This is a valuable lesson in scientific analysis. The political approach to the problem is all that most of the public sees. That approach is to grab any information that seems to agree with your viewpoint and run with it.  Big Cannabis and cannabis promoters have been doing this for almost 20 years now. The process of science on the other hand is slower and more deliberate.  It is not a question of a right answer but a dialogue that hopefully produces the right pathway. The authors of this study have added a lot to the dialogue about cannabis but also statistics and how statistical descriptions may not be what they seem to be. 

George Dawson, MD, DFAPA


1: Bachhuber MA, Saloner B, Cunningham CO, Barry CL. Medical Cannabis Laws and Opioid Analgesic Overdose Mortality in the United States, 1999-2010. JAMA Intern Med. 2014;174(10):1668–1673. doi:10.1001/jamainternmed.2014.4005 (full text)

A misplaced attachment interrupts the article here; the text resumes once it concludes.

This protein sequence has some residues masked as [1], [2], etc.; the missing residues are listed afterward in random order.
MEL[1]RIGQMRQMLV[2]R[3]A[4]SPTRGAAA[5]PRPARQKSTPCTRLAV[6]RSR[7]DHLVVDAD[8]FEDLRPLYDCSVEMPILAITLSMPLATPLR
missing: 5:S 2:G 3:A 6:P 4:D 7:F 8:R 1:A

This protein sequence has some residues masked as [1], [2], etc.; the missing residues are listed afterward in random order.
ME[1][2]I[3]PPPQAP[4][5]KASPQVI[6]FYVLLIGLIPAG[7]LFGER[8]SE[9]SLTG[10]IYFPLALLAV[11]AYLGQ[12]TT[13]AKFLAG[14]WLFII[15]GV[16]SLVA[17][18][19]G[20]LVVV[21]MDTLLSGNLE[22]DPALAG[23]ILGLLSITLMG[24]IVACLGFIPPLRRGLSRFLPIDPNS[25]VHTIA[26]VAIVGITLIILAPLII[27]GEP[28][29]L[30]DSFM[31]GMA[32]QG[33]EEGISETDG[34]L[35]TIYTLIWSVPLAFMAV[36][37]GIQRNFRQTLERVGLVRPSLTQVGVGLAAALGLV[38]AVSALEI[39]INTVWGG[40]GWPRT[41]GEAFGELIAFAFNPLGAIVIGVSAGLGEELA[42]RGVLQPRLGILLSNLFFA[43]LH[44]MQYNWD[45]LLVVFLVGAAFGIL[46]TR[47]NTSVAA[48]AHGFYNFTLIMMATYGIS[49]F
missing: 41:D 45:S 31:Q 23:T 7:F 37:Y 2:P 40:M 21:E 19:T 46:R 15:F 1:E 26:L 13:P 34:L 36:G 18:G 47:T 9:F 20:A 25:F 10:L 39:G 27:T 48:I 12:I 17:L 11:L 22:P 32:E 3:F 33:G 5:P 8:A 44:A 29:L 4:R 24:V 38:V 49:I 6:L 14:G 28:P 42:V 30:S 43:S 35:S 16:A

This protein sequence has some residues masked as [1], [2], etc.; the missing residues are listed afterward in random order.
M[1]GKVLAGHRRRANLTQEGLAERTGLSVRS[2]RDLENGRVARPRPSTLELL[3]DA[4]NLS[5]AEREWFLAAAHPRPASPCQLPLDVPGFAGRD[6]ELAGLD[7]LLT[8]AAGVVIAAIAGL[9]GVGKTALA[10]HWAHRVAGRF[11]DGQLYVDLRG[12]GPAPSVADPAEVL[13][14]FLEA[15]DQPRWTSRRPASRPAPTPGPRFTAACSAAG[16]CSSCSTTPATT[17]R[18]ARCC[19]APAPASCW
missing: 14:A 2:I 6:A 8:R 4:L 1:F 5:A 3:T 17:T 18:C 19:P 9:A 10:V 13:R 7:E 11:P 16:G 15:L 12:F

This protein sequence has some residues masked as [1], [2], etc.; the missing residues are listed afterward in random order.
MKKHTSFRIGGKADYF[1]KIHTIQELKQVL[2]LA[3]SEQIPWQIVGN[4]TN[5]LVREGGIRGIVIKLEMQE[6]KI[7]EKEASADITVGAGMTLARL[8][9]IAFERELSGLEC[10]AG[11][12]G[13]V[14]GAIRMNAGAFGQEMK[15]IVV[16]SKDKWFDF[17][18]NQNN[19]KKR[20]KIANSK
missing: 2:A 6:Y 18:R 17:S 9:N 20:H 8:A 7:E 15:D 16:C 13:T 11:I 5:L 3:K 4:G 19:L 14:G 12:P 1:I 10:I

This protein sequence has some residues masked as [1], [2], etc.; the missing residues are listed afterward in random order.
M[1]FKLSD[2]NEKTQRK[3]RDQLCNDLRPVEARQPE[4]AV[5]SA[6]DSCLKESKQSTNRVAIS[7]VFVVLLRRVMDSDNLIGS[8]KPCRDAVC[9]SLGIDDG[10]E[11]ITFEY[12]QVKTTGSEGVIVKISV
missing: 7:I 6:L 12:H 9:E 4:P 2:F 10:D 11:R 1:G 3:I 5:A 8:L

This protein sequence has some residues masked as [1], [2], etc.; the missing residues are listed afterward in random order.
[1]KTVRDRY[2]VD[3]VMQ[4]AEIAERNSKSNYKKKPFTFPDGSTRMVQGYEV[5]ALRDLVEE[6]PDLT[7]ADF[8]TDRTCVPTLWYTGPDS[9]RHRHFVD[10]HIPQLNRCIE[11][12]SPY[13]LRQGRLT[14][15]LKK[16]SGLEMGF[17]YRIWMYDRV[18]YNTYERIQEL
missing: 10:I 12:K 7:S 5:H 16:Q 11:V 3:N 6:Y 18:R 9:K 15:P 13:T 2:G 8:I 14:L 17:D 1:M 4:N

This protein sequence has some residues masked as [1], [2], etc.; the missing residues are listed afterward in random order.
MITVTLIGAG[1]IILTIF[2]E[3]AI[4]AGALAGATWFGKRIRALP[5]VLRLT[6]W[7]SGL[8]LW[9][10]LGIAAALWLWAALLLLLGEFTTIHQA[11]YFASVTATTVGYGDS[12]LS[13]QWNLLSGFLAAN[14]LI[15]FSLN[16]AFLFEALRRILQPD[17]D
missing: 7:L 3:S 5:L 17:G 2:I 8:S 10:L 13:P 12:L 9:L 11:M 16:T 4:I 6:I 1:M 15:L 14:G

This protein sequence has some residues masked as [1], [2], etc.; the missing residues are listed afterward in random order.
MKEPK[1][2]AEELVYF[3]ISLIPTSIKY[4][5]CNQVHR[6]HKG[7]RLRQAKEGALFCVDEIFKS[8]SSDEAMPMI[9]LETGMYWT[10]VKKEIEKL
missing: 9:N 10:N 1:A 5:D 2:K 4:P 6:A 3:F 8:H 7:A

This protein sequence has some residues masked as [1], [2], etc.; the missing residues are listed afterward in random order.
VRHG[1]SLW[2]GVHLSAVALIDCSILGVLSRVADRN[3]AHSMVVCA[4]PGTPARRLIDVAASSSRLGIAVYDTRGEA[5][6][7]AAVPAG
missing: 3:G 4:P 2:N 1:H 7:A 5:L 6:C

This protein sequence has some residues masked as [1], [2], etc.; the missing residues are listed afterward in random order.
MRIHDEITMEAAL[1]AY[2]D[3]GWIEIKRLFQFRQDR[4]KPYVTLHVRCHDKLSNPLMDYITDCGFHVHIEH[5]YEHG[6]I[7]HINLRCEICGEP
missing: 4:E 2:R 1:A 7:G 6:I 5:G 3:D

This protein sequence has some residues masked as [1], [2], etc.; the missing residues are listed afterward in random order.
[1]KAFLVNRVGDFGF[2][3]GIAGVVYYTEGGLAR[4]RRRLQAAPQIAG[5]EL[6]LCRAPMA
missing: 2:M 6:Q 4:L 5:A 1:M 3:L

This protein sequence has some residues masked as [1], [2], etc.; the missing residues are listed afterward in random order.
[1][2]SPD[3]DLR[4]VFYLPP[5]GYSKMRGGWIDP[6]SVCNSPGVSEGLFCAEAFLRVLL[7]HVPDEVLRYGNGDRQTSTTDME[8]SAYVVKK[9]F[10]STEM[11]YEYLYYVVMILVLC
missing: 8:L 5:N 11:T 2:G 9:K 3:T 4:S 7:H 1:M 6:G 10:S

2:  Shover CL, Davis CS, Gordon SC, Humphreys K.    Association between medical cannabis laws and opioid overdose mortality has reversed over time.  First published June 10, 2019  (full text)

3: Messerli FH. Chocolate consumption, cognitive function, and Nobel laureates. NEngl J Med. 2012 Oct 18;367(16):1562-4. doi: 10.1056/NEJMon1211064. Epub 2012 Oct 10. PubMed PMID: 23050509.

4:  Pierre Maurage, Alexandre Heeren, Mauro Pesenti, Does Chocolate Consumption Really Boost Nobel Award Chances? The Peril of Over-Interpreting Correlations in Health Studies, The Journal of Nutrition, Volume 143, Issue 6, June 2013, Pages 931–933,